Foreign Affairs Minister, Shirley Ayorkor Botchwey

The Foreign Affairs Ministry has urged Ghanaian nationals in Ukraine to limit their movements in public places or remain in their homes, following what it describes as the deteriorating military situation in Ukraine.

In a statement issued on Thursday, February 24, it said the development directly affects the security and safety of over 1,000 students and Ghanaian nationals.

It has also engaged with the relevant authorities in Ukraine in an effort to secure the safety and protection of Ghanaian citizens.

'Limit your movements in public places or stay home' - Foreign Affairs Ministry to Ghanaians in Ukraine

In an interview with JoyNews, the Foreign Affairs Minister, Shirley Ayorkor Botchwey, said government is doing all within it means to ensure Ghanaians in Ukraine are safe.

“Ukraine is under siege and that means that apart from the fact that a lot has been said, a lot of diplomatic moves have been made to stop the aggression; unfortunately, it hasn’t worked. We are all waiting to see what will happen.”

“We are trying to figure out what to do with our nationals who are resident in Ukraine. It’s becoming quite difficult to move them so we need to ensure that they are safe and that they are keeping safe,” she said.

Meanwhile, some Ghanaian students in Ukraine have appealed to the government to immediately consider evacuating them from the Ukraine-Russia region after reports of tensions and violent clashes.

One of the students, Joseph Cobblah, told JoyNews they feel unsafe. He revealed some of his colleagues have been hiding in bunkers.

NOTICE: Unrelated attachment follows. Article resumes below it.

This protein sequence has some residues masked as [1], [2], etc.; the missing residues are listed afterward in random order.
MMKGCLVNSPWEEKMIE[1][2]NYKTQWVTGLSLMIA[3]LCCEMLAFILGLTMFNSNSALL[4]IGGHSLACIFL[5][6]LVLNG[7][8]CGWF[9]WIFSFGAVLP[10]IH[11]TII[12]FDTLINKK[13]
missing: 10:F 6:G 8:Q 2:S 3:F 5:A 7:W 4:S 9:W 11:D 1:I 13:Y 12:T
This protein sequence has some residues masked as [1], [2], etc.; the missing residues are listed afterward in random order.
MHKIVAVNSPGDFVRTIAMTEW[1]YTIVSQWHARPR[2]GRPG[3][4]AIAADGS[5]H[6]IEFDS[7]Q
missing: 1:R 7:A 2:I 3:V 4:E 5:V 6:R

“The explosion has reduced for now but as of now, we are all underground – the Africans, the Indians, we are all hiding here. If there is a bomb explosion, we are to seek shelter.”

“Information coming up is that people who are in apartments as students or whoever shouldn’t be in a storey building…we want to be evacuated,” he appealed.

What happened?

Russian troops launched their anticipated attack on Ukraine on Thursday, as President Vladimir Putin cast aside international condemnation and sanctions and warned other countries that any attempt to interfere would lead to “consequences you have never seen.”

Big explosions were heard before dawn in Kyiv, Kharkiv and Odesa as world leaders decried the start of an invasion that could cause massive casualties, topple Ukraine’s democratically elected government and threaten the post-Cold War balance on the continent.

Ukrainians who had long braced for the prospect of an assault, while never knowing precisely when it would come, were urged to stay home and not to panic even as the country’s border guard agency reported an artillery barrage by Russian troops from neighboring Belarus.

Meanwhile, experts have warned of dire consequences for the global economy including challenges for oil and gas supply as Russia continues to launch special military operation in Ukraine’s Eastern Donbas region.